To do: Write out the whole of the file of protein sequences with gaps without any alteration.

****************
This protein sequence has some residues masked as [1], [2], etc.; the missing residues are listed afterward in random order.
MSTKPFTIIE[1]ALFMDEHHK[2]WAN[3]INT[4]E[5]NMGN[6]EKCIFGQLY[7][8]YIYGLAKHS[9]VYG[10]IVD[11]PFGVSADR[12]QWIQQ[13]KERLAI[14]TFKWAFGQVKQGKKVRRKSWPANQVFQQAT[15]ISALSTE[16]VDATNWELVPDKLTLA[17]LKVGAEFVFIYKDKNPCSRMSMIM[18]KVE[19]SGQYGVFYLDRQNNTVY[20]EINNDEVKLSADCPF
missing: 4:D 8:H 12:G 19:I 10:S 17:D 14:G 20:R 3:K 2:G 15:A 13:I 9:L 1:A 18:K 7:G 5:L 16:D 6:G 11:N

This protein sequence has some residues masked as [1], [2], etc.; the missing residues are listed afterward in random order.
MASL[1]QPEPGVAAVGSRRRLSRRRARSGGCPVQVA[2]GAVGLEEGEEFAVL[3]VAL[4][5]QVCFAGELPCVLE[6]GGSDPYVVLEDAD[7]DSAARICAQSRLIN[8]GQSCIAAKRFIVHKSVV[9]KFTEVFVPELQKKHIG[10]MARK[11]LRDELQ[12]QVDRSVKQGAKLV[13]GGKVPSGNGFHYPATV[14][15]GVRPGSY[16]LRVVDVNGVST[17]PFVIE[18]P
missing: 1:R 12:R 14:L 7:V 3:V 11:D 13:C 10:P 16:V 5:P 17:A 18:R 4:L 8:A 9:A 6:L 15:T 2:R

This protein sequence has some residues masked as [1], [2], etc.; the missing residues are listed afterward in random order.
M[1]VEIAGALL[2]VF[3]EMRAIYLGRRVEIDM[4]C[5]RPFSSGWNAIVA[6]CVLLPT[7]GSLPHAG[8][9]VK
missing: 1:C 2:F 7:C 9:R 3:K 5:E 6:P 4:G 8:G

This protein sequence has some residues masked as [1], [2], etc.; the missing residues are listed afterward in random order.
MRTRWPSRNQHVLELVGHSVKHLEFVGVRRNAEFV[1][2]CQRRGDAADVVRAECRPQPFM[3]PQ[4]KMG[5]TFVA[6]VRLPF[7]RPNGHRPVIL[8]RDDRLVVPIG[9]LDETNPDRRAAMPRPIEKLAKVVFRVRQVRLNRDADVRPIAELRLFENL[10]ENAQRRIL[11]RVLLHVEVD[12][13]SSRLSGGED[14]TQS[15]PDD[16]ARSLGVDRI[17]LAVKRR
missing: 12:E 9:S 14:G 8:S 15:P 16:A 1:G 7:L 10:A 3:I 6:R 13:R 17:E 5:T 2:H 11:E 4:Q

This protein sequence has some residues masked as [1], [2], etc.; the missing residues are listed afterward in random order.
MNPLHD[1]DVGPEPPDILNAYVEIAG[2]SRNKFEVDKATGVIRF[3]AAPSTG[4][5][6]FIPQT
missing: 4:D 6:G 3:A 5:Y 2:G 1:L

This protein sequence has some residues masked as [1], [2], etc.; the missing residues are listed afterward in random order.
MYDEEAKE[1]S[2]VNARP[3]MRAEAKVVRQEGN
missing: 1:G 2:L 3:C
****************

This protein sequence has some residues masked as [1], [2], etc.; the missing residues are listed afterward in random order.
MSTKPFTIIE[1]ALFMDEHHK[2]WAN[3]INT[4]E[5]NMGN[6]EKCIFGQLY[7][8]YIYGLAKHS[9]VYG[10]IVD[11]PFGVSADR[12]QWIQQ[13]KERLAI[14]TFKWAFGQVKQGKKVRRKSWPANQVFQQAT[15]ISALSTE[16]VDATNWELVPDKLTLA[17]LKVGAEFVFIYKDKNPCSRMSMIM[18]KVE[19]SGQYGVFYLDRQNNTVY[20]EINNDEVKLSADCPF
missing: 4:D 8:H 12:G 19:I 10:S 17:D 14:G 20:R 3:K 2:G 15:A 13:I 9:L 1:A 18:K 7:G 5:L 16:D 6:G 11:N

This protein sequence has some residues masked as [1], [2], etc.; the missing residues are listed afterward in random order.
MASL[1]QPEPGVAAVGSRRRLSRRRARSGGCPVQVA[2]GAVGLEEGEEFAVL[3]VAL[4][5]QVCFAGELPCVLE[6]GGSDPYVVLEDAD[7]DSAARICAQSRLIN[8]GQSCIAAKRFIVHKSVV[9]KFTEVFVPELQKKHIG[10]MARK[11]LRDELQ[12]QVDRSVKQGAKLV[13]GGKVPSGNGFHYPATV[14][15]GVRPGSY[16]LRVVDVNGVST[17]PFVIE[18]P
missing: 1:R 12:R 14:L 7:V 3:V 11:D 13:C 10:P 16:V 5:P 17:A 18:R 4:L 8:A 9:A 6:L 15:T 2:R

This protein sequence has some residues masked as [1], [2], etc.; the missing residues are listed afterward in random order.
M[1]VEIAGALL[2]VF[3]EMRAIYLGRRVEIDM[4]C[5]RPFSSGWNAIVA[6]CVLLPT[7]GSLPHAG[8][9]VK
missing: 1:C 2:F 7:C 9:R 3:K 5:E 6:P 4:G 8:G

This protein sequence has some residues masked as [1], [2], etc.; the missing residues are listed afterward in random order.
MRTRWPSRNQHVLELVGHSVKHLEFVGVRRNAEFV[1][2]CQRRGDAADVVRAECRPQPFM[3]PQ[4]KMG[5]TFVA[6]VRLPF[7]RPNGHRPVIL[8]RDDRLVVPIG[9]LDETNPDRRAAMPRPIEKLAKVVFRVRQVRLNRDADVRPIAELRLFENL[10]ENAQRRIL[11]RVLLHVEVD[12][13]SSRLSGGED[14]TQS[15]PDD[16]ARSLGVDRI[17]LAVKRR
missing: 12:E 9:S 14:G 8:S 15:P 16:A 1:G 7:L 10:A 3:I 6:R 13:R 17:E 5:T 2:H 11:E 4:Q

This protein sequence has some residues masked as [1], [2], etc.; the missing residues are listed afterward in random order.
MNPLHD[1]DVGPEPPDILNAYVEIAG[2]SRNKFEVDKATGVIRF[3]AAPSTG[4][5][6]FIPQT
missing: 4:D 6:G 3:A 5:Y 2:G 1:L

This protein sequence has some residues masked as [1], [2], etc.; the missing residues are listed afterward in random order.
MYDEEAKE[1]S[2]VNARP[3]MRAEAKVVRQEGN
missing: 1:G 2:L 3:C